Effect of various treadmill interventions on the development of joint kinematics in infants with Down syndrome

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Physical Therapy


Physical Therapy


Background Infants with Down syndrome (DS) have delayed walking and produce less-coordinated walking patterns.

Objective The aim of this study was to investigate whether 2 treadmill interventions would have different influences on the development of joint kinematic patterns in infants with DS.

Design Thirty infants with DS were randomly assigned to a lower-intensity, generalized (LG) treadmill training group (LG group) or a higher-intensity, individualized (HI) treadmill training group (HI group) and trained until walking onset. Twenty-six participants (13 in each group) completed a 1-year gait follow-up assessment.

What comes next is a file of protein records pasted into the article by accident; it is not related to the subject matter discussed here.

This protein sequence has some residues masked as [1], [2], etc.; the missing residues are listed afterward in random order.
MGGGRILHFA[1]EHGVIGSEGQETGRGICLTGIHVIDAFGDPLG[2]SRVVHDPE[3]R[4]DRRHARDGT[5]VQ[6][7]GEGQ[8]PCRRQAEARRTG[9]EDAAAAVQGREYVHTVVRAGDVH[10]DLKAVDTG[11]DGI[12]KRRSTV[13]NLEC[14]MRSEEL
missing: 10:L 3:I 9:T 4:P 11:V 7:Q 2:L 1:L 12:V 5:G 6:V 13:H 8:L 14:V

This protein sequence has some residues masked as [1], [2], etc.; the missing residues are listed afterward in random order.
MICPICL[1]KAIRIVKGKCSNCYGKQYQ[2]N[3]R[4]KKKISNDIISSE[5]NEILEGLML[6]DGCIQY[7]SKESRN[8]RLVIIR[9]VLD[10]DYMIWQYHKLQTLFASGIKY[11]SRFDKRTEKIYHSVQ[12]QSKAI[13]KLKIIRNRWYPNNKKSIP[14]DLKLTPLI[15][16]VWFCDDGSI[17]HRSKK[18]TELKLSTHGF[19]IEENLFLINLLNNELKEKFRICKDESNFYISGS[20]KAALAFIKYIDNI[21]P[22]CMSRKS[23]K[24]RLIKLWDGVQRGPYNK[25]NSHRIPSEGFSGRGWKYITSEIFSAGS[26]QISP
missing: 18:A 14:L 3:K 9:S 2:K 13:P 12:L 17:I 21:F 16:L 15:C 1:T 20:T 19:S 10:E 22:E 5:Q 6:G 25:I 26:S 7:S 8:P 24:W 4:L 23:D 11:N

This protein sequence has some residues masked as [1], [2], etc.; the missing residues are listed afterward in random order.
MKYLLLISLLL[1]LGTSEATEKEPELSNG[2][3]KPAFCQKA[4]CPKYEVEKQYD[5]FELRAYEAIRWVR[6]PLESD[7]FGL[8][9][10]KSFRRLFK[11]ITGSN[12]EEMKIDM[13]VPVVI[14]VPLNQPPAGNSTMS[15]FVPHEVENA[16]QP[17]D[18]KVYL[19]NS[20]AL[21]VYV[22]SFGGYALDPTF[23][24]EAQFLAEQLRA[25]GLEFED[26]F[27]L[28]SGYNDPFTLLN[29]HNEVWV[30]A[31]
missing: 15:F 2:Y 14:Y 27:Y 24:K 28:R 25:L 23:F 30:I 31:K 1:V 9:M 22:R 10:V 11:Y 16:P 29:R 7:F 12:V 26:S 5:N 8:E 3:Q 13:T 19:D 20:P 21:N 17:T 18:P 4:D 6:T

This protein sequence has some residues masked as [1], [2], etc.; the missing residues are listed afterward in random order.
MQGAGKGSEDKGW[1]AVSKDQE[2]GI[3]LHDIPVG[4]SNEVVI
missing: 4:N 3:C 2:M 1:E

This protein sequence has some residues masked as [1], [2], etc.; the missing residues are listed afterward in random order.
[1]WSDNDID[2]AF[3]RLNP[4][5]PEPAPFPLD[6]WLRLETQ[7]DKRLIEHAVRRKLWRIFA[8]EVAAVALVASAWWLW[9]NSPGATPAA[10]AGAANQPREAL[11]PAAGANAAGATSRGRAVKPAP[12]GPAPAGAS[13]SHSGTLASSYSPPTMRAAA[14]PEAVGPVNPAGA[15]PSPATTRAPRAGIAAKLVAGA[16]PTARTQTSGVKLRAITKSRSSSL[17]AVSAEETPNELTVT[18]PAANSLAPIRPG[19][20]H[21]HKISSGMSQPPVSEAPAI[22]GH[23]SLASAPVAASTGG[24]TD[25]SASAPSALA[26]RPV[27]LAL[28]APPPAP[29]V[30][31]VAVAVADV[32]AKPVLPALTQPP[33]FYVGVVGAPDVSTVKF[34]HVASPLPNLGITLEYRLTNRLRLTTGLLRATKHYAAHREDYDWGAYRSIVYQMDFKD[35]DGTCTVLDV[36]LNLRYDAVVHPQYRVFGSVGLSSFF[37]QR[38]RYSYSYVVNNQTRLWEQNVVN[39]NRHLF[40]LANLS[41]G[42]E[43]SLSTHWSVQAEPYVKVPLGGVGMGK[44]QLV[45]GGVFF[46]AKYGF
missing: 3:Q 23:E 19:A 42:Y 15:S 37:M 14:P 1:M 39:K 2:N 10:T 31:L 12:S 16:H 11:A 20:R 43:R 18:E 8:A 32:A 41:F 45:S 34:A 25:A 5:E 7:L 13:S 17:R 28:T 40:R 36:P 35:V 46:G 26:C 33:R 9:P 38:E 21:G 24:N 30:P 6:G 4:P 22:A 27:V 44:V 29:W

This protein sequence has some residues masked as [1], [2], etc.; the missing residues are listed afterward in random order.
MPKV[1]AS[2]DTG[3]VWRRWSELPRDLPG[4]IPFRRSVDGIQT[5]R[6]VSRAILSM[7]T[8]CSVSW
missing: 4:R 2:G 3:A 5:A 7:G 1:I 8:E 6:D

Methods During the gait follow-up assessment, reflective markers were placed bilaterally on the participants to measure the kinematic patterns of the hip, knee, and ankle joints. Both the timing and the magnitude of peak extension and flexion at the hip, knee, and ankle joints, as well as peak adduction and abduction at the hip joint, in the 2 groups were compared.

Results Both the LG group and the HI group showed significantly advanced development of joint kinematics at the gait follow-up. In the HI group, peak ankle plantar flexion occurred at or before toe-off, and the duration of the forward thigh swing after toe-off increased.

Limitations Joint kinematics in the lower extremities were evaluated in this study. It would be interesting to investigate the effect of treadmill interventions on kinematic patterns in the trunk and arm movement.

Conclusions The timing of peak ankle plantar flexion (before toe-off) in the HI group implies further benefits from the HI intervention; that is, the HI group may use mechanical energy transfer better at the end of stance and may show decreased hip muscle forces and moments during walking. It was concluded that the HI intervention can accelerate the development of joint kinematic patterns in infants with DS within 1 year after walking onset.